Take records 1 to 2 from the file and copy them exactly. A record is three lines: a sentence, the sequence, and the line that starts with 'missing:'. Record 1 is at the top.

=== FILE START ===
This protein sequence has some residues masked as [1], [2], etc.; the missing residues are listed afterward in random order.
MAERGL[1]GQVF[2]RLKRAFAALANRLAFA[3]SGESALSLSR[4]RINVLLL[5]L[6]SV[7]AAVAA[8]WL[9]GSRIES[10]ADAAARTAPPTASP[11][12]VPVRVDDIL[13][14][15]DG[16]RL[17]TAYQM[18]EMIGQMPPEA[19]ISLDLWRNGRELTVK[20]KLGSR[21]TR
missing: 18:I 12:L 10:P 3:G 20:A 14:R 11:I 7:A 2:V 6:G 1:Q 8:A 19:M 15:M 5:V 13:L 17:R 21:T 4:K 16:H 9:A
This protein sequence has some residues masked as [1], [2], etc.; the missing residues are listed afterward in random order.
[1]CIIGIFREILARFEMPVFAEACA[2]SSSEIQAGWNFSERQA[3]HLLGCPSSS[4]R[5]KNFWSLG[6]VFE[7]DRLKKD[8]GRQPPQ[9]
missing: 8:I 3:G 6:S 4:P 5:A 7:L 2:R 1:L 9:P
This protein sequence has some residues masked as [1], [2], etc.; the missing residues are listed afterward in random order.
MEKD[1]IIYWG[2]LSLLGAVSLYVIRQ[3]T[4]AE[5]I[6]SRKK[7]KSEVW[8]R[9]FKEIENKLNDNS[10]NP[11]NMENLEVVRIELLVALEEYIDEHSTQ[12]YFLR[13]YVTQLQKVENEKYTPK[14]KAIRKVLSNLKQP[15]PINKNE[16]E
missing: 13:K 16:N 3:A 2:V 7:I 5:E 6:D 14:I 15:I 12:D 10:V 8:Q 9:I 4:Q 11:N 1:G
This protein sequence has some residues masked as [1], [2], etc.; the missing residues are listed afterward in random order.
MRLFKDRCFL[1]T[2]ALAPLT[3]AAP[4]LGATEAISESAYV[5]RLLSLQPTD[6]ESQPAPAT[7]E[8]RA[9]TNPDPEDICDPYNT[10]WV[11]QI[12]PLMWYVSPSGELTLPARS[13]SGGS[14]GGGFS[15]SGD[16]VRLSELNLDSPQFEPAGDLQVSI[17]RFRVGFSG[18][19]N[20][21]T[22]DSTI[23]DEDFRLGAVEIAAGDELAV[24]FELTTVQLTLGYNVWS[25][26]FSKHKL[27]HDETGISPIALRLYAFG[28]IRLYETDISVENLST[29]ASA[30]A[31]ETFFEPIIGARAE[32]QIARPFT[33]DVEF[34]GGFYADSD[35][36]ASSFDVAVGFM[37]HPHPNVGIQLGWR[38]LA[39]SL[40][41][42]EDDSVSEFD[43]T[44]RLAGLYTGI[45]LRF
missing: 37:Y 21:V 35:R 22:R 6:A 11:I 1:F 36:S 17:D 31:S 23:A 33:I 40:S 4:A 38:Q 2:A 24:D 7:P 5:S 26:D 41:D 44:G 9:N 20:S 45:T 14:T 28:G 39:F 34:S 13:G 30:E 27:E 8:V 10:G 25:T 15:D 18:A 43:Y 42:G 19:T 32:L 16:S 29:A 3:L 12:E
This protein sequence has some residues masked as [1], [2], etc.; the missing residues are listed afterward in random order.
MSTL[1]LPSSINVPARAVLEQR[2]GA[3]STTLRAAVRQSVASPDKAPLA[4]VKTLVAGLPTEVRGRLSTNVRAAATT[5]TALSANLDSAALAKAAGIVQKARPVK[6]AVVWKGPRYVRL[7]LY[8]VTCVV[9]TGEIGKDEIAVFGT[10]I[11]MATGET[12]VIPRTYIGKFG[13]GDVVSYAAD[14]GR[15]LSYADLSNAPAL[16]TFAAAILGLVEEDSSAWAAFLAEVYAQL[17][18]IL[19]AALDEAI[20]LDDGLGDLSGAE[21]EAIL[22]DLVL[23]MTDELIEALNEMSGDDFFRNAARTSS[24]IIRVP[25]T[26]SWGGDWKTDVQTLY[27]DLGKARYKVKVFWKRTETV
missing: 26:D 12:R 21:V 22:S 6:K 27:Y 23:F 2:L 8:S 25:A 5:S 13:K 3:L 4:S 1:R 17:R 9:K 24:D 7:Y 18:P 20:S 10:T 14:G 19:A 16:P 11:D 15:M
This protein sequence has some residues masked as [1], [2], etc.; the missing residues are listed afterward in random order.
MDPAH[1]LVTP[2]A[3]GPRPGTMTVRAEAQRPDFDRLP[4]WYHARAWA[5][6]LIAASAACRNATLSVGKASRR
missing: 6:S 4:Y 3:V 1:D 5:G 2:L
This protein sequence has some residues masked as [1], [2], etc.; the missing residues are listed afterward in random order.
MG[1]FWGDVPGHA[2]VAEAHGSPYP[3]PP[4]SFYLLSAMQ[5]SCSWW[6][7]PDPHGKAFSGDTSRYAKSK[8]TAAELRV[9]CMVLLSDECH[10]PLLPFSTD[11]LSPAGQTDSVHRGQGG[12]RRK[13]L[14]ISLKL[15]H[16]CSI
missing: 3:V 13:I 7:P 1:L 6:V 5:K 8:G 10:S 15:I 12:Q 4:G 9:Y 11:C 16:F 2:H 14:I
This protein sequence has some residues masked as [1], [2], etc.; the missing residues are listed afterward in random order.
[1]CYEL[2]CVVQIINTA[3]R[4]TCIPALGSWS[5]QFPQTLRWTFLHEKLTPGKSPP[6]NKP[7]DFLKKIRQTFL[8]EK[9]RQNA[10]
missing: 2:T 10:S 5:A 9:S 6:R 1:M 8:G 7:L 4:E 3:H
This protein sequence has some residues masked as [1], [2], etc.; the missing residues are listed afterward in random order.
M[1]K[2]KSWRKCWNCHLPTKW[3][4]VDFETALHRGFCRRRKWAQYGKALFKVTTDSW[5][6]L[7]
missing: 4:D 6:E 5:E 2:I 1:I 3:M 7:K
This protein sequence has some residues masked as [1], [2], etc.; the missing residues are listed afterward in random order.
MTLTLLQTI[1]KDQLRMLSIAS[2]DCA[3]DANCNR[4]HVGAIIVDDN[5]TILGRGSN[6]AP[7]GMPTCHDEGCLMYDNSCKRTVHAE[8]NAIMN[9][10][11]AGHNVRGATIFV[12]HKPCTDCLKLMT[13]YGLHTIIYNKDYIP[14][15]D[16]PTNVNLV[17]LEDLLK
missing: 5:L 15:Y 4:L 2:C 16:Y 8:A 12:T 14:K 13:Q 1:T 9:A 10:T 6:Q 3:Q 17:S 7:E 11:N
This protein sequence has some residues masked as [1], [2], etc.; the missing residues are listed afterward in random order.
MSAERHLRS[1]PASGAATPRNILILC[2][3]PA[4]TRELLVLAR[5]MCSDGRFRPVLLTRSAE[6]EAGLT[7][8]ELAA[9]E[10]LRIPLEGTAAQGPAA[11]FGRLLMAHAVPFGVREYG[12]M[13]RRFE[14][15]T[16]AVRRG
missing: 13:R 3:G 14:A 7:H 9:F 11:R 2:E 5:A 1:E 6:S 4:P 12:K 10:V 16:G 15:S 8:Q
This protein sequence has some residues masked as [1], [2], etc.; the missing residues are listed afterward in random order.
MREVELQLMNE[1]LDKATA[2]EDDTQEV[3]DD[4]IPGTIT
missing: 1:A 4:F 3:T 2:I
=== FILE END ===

This protein sequence has some residues masked as [1], [2], etc.; the missing residues are listed afterward in random order.
MAERGL[1]GQVF[2]RLKRAFAALANRLAFA[3]SGESALSLSR[4]RINVLLL[5]L[6]SV[7]AAVAA[8]WL[9]GSRIES[10]ADAAARTAPPTASP[11][12]VPVRVDDIL[13][14][15]DG[16]RL[17]TAYQM[18]EMIGQMPPEA[19]ISLDLWRNGRELTVK[20]KLGSR[21]TR
missing: 18:I 12:L 10:P 3:G 20:A 14:R 11:I 7:A 2:V 6:G 1:Q 8:A 19:M 15:M 5:V 13:L 17:R 21:T 4:K 16:H 9:A
This protein sequence has some residues masked as [1], [2], etc.; the missing residues are listed afterward in random order.
[1]CIIGIFREILARFEMPVFAEACA[2]SSSEIQAGWNFSERQA[3]HLLGCPSSS[4]R[5]KNFWSLG[6]VFE[7]DRLKKD[8]GRQPPQ[9]
missing: 8:I 3:G 6:S 4:P 5:A 7:L 2:R 1:L 9:P